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Take Five: Inside Esplanade Studios

While local film production has exploded and Hollywood has infiltrated the city, post-production, specifically sound production, has lagged. But there's a new facility in town, which is now the largest recording studio in the state. This may change the game when it comes to audio for big time film projects.

The first thing you notice after entering the control room at Esplanade Studios is the mixing board. Thousands of dials, buttons, and gauges line a surface about the size of a canoe. And not surprisingly, this board has some history. The Trident TSM console, built in the 1970s, once resided at A & M Studios in Los Angeles and PrairieSound Recording in the Bay Area, and was used to record artists like Barbara Streisand, The Police, Tom Waits and the best selling single of all-time, "We are The World".

Misha Kachkachishvili,  owner and chief engineer of Esplanade Studios, is excited to own this equipment. "This board has seen lots of great music, and it’ll see again — hopefully more," he says."

From 1921 until the Sunday before Hurricane Katrina, the gothic revival church on Esplanade Avenue in the Tremé was home to the Third Presbyterian congregation. Then the storm hit, flooding the building, shattering its windows, and scattering its congregation — forcing them to sell. The church then sat on the market for five years, vacant and decaying. Enter Misha, a native of the Republic of Georgia, who first came to America in 1994 as part of an exchange between Loyola University and the Georgian Conservatory.

"It was so impressive, and going to Loyola in the middle of all these jazz cats and professors and just, that was it, it was like a dream place to be," he says."

So he stayed, and began his career as a sound engineer for local musicians. Mischa worked at Access Studios in Metairie, but was searching for a place of his own. Turns out the answer was hiding in plain sight.

"I live literally one block away. When I saw the place I was overwhelmed — there was water in the basement still, floors were gone in by termites, the roof was gone — but I felt such a good vibe as soon as I walked in; the building felt great. So that was a decisive factor for me."

So, with the state’s film tax credit program at his back, Misha bought the property and immediately got to work. On a tour of the new space, Misha walked through Studio B, a private studio that Danny Markowitz is about to take up as its first tenant. Markowitz is a composer, songwriter, and  producer most known for writing  "The Time of My Life" from the movie Dirty Dancing.

Studio C is a private studio for film and television composer Jay Weigel, who is fresh off of creating music for Will Ferrell’s recent The Campaign, as well as for Tyler Perry’s Medea movies.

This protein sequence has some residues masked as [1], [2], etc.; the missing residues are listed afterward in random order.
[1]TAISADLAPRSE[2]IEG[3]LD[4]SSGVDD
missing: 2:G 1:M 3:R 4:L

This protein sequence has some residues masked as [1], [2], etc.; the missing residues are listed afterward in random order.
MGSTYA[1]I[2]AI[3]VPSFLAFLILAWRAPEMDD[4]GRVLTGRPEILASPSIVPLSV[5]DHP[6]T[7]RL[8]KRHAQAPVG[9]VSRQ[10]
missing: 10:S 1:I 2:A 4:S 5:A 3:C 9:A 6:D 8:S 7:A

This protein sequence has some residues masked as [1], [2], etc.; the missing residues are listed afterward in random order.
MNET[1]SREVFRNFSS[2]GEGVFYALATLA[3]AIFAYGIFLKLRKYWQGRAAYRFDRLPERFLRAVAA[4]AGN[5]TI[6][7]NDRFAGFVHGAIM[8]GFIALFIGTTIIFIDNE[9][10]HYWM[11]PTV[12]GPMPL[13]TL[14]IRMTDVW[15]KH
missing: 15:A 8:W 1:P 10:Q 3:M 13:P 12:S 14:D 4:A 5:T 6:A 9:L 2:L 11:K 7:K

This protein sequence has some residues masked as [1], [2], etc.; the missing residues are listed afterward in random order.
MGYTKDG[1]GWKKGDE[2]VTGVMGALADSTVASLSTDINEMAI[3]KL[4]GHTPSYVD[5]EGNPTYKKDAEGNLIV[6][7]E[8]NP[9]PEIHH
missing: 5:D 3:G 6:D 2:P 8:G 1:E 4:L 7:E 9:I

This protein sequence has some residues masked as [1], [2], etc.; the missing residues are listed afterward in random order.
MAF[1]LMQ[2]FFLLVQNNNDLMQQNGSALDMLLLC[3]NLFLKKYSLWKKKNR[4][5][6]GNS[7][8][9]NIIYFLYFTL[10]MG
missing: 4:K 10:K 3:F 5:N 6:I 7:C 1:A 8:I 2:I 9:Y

Jay says Esplanade studios is the first studio complex in the state that actually built something that’s different from anybody else had.

"It actually filled a niche: it’s a big enough space and acoustically great space that you can actually do sort of the kind of recordings that are normally only done in major cities like Los Angeles... and I don’t even know if you can do this in New York anymore, quite honestly. I’m not sure they have a space anymore, so it’s quite remarkable that Misha pulled this together."

Studio A, the 3400-square foot main recording room at the heart of the church’s former sanctuary, is dominated by a massive pipe organ, donated by Andrew Carnegie in the 1920s, one of just two the philanthropist gave to the city.

Still under construction is an additional 3000 square foot downstairs space for special recording projects, including live or private concerts with the church's original pews for seating. Local musicians stand to benefit from the increased opportunities offered by the studio. But it’s the classical musicians , those most vulnerable in a city dominated by jazz and funk, who are really in luck.

"It’s important to keep those players here," says Misha. "They’re phenomenal players and they’re from all around the country, and having for them the space that can guarantee them some work that can just keep everything going, it’s just very, very important."

For Weigel, Esplanade’s significance hits closer to home. "I’m fine, I can write and do my thing, but I have children and I want them if they’re gonna be in New Orleans and if they’re interested and I don’t even know if they are in the music industry, I want them to have something to do, and this we’re building something and it’s very exciting."

The local film industry currently outsources  most of its audio post production work. It will be interesting to see whether the New esplanade studios changes that.